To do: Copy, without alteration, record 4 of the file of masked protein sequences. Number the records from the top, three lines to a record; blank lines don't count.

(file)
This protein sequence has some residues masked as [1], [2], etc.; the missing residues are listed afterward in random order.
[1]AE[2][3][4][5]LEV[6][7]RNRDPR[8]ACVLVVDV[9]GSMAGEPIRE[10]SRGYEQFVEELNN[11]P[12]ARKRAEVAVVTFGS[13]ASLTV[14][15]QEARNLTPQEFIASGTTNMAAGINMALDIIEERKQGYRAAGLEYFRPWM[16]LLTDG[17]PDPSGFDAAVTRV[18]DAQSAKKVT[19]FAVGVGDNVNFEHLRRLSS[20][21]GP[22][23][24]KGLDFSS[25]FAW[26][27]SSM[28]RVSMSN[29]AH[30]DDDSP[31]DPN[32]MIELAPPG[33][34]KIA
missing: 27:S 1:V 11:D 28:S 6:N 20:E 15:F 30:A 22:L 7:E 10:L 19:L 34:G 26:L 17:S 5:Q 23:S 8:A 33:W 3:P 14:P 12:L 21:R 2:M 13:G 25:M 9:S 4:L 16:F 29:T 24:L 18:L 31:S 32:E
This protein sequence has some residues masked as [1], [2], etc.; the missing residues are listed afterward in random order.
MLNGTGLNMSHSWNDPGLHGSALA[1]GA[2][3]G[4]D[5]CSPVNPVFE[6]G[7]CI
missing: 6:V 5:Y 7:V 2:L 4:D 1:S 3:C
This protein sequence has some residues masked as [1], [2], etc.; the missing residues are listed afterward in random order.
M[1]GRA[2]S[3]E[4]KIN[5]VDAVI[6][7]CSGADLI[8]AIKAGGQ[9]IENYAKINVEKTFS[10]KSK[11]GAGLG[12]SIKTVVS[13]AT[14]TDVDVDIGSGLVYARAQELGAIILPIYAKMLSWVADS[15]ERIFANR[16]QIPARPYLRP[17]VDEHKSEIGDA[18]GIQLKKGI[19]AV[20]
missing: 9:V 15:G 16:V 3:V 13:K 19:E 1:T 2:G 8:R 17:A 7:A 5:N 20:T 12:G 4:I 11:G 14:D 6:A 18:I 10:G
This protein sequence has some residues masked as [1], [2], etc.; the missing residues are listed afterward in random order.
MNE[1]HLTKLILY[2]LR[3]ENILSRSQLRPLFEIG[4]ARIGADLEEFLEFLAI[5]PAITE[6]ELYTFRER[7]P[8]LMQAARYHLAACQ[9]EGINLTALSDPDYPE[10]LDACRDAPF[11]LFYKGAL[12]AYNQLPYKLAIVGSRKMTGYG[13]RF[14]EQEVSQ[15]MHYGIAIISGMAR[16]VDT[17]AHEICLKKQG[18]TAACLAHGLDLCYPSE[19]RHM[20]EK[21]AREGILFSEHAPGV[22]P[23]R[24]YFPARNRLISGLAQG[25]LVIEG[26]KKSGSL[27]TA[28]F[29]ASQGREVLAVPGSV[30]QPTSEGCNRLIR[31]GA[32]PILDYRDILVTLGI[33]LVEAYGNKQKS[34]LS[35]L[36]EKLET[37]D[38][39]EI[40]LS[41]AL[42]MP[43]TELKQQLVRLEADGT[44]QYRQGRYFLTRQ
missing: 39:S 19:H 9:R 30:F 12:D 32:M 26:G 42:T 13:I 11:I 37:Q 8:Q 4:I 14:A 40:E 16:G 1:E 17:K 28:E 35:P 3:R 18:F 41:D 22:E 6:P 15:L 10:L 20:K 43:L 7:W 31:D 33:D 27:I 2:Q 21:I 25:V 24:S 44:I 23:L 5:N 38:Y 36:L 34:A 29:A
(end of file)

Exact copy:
This protein sequence has some residues masked as [1], [2], etc.; the missing residues are listed afterward in random order.
MNE[1]HLTKLILY[2]LR[3]ENILSRSQLRPLFEIG[4]ARIGADLEEFLEFLAI[5]PAITE[6]ELYTFRER[7]P[8]LMQAARYHLAACQ[9]EGINLTALSDPDYPE[10]LDACRDAPF[11]LFYKGAL[12]AYNQLPYKLAIVGSRKMTGYG[13]RF[14]EQEVSQ[15]MHYGIAIISGMAR[16]VDT[17]AHEICLKKQG[18]TAACLAHGLDLCYPSE[19]RHM[20]EK[21]AREGILFSEHAPGV[22]P[23]R[24]YFPARNRLISGLAQG[25]LVIEG[26]KKSGSL[27]TA[28]F[29]ASQGREVLAVPGSV[30]QPTSEGCNRLIR[31]GA[32]PILDYRDILVTLGI[33]LVEAYGNKQKS[34]LS[35]L[36]EKLET[37]D[38][39]EI[40]LS[41]AL[42]MP[43]TELKQQLVRLEADGT[44]QYRQGRYFLTRQ
missing: 39:S 19:H 9:R 30:F 12:D 32:M 26:G 42:T 13:I 11:I 37:Q 8:Q 4:I 14:A 40:E 16:G 1:E 17:K 28:E 35:P 3:R 18:F 41:D 22:E 6:P 15:L 10:L 20:K 43:L 7:W 31:D 33:D 27:I 2:Q 21:I 25:V 24:S 44:I 23:L 5:N 38:Y 36:L 34:A 29:A